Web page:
Egypt crushed Ethiopia 4-0 in the maiden edition that was held in Sudan, courtesy of four goals from iconic striker Mohamed Diab Al-Attar on 2, 7, 68, and 89 minutes – setting a record that still stands as no one managed to match his goal tally in a final game. Al-Attar, better known as Diba, also won the top scorer award with five goals after netting a winner against Sudan (2-1) in the semi-final. The tournament included only three teams, as South Africa, the remaining founding member, was banned due to its apartheid policy.
The tournament, which was held in Egypt, switched its format from a knockout to a mini league. Egypt beat Ethiopia 4-0 in their opening game as Mahmoud Al-Gohari bagged a hat-trick on 29, 42 and 73 minutes and Mimi El Sherbini completed the rout in the 64th minute. In the final game, Essam Baheeg scored an 89th minute winner against Sudan (2-1) after his 12th-minute goal was cancelled out by Seddiq Manzoul in the 65th minute. The Egyptians made it two out of two.
Egypt missed out on a treble of consecutive crowns after losing 4-2 against hosts Ethiopia in the final. Egypt threw away their lead twice as Ahmed Abdel-Fatah Badawi scored in the 35th and 75th minutes but they were cancelled out by Girma Tekle (74 minutes) and Mengistu Worku (84 minutes) to take the game to extra-time. Italo Vassalo put Ethiopia ahead on 101 minutes and Worku ensured the win with three minutes remaining as Ethiopia claimed their only title to date.
It took Egypt 24 years and a tournament on home soil to reach the final again. Mahmoud El Khateeb “Bibo”, Taher Abu Zeid and Gamal Abdel-Hamid could not prevail against a fearsome Cameroon side boasting the likes of Roger Milla, Kana Biyik and Thomas Nkono in regular time, with Egypt keeper Thabet El Battal giving his side a remarkable victory with two saves in the penalty shootout.
Mahmoud Al-Gohari created history in Burkina Faso, this time as a coach. He became the first to win the title as player in 1957 and coach in 1998. He was later joined by Nigeria’s Stephen Keshi, who also won the Nations Cup as a player and coach in 1994 and 2013. Egypt faced defending champions South Africa, who returned to the fold in 1996. A powerful, swerving shot from Ahmed Hassan in the 5th minute and an astute free kick that released Tarek Mostafa in the 13th minute sealed Egypt’s fourth trophy. The young and talented Egypt squad, which included the likes of Hazem Emam, Abdel Sattar Sabry, Mohamed Emara and Yasser Radwan, was led by iconic striker Hossam Hassan, who finished as the tournament’s top scorer along with South Africa’s Benni McCarthy with seven goals each.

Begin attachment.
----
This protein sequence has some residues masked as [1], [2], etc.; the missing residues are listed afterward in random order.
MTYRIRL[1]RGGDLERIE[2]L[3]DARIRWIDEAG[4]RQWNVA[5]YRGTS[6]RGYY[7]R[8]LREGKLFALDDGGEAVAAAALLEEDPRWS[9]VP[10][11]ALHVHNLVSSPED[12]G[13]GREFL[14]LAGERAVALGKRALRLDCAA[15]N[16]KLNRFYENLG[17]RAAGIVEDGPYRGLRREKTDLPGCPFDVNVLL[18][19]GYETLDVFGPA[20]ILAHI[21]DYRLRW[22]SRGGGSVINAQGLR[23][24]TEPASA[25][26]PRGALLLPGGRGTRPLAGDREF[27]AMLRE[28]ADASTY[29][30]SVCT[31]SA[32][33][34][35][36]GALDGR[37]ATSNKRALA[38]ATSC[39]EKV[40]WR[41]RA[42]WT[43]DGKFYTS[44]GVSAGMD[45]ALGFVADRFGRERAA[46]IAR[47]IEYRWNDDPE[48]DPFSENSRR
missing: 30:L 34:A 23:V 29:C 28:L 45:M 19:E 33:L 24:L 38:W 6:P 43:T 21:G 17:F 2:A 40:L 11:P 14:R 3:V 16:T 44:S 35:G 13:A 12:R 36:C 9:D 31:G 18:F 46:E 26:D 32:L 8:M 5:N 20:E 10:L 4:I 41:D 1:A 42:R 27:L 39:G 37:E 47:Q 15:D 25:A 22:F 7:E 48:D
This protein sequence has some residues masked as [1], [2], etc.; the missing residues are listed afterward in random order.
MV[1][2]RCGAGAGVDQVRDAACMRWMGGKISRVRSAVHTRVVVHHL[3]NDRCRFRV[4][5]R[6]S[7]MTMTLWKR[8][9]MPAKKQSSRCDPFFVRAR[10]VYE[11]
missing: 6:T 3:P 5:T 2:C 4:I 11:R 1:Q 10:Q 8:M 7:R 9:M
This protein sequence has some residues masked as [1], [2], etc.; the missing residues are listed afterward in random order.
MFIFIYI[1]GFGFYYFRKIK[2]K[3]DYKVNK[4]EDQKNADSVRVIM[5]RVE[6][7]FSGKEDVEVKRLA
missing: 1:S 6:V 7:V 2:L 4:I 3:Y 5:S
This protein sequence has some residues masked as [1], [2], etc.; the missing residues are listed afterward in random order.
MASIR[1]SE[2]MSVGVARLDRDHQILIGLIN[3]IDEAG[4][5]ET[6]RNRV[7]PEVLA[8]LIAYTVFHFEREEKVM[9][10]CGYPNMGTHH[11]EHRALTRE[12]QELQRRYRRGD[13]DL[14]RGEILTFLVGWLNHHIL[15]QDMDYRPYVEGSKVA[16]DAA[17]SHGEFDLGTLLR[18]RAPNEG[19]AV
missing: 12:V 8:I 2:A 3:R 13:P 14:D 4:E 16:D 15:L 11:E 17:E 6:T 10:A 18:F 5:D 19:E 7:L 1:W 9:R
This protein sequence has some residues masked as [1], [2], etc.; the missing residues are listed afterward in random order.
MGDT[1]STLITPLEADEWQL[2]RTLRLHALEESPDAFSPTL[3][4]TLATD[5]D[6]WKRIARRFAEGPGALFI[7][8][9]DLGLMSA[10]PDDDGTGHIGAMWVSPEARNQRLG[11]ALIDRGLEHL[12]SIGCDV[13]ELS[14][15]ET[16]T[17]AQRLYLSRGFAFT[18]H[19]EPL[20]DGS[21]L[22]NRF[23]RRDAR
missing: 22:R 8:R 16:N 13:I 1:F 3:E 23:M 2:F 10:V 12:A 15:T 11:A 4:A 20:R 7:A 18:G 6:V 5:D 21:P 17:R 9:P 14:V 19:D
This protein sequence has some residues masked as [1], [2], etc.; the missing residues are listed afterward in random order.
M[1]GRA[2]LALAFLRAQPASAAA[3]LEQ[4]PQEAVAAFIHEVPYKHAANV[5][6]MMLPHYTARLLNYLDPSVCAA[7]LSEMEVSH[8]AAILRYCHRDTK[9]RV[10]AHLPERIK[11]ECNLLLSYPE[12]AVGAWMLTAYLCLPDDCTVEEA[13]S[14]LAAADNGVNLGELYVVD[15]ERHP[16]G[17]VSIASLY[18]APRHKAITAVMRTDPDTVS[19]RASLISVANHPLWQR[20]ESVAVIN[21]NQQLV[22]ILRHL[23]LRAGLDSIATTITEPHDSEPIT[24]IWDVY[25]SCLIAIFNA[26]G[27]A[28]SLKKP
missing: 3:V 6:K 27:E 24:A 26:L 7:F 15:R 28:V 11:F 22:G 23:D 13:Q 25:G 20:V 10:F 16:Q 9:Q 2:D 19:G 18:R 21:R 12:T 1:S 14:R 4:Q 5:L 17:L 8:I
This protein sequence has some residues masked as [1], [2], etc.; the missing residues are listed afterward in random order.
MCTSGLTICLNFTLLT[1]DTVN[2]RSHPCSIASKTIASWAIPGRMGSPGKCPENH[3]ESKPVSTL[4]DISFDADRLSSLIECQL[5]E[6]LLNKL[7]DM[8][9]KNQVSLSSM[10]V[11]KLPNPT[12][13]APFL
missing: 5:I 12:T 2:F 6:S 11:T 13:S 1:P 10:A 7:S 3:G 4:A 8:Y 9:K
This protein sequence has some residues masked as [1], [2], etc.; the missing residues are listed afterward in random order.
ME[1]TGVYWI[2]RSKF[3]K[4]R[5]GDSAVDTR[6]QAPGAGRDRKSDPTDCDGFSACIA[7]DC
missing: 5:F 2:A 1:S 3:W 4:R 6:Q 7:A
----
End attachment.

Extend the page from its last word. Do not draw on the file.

It was the beginning of Egypt’s golden era. Hassan Shehata built a talented squad around local-based players Essam El Hadary, Mohamed Abou-Treika, Hosni Abd-Rabou, Wael Gomaa, Mohamed Barakat, Emad Meteb and Amr Zaki in addition to then Tottenham striker Ahmed Hossam “Mido” and Anderlecht midfielder Ahmed Hassan. But they were facing a Cote d’Ivoire golden generation boasting Didier Drogba, Aruna Dindane, Didier Zokora and Kolo Toure. Hadary had to pull off some superb saves to deny Drogba from close range while Hassan missed a penalty late in the game. In the shootout, Hadary again denied Drogba and Abou-Treika scored the winning penalty to send more than 70,000 spectators at Cairo stadium into ecstasy.
Egypt probably produced their best football in Ghana, which is seen as one of the most glamorous Nations Cup editions. This final will always be remembered by the blunder of Rigobert Song that gave Egypt the victory. Mohamed Zidan pressed the veteran defender and dispossessed him in the final third to set up Mohamed Abou-Treika, who beat Idriss Kameni from close range to break the hearts of the Indomitable Lions, who were led by Samuel Eto’o.
Mohamed “Gedo” Nagy earned the tag of super sub after producing one of the best ever performances off the bench throughout the tournament, including scoring the winner in the 1-0 final victory over Ghana. The Black Stars, led by their all-time scorer Asamoah Gyan, could not find a way through to Essam El-Hadary’s goal. At the other end, Gedo needed only one chance. After being set up by Mohamed Abdel-Shafi, he stroked a low shot into the far corner with five minutes remaining as Egypt completed an unprecedented hat-trick of straight titles. Gedo earned a special Super sub award and the top scorer award with five goals.
After Egypt stunningly failed to qualify for three consecutive Nations Cup editions in 2012, 2013 and 2015, a new generation led by Mohamed Salah bounced back to set up a mouthwatering final against old rivals Cameroon for a third time. Mohamed Elneny put Egypt ahead in the 22nd minute with a fierce drive but a defensive-minded Egypt, led by Argentinean coach Hector Cuper, could not hold on against Cameroon, who staged a fightback as Nicolas Nkoulou levelled the score in the 59th minute and Vincent Aboubakar scored a heart-breaking winner in the 88th minute.
Egypt and Senegal do not have a fierce rivalry but a duel between Mo Salah and Sadio Mane will be interesting to watch!
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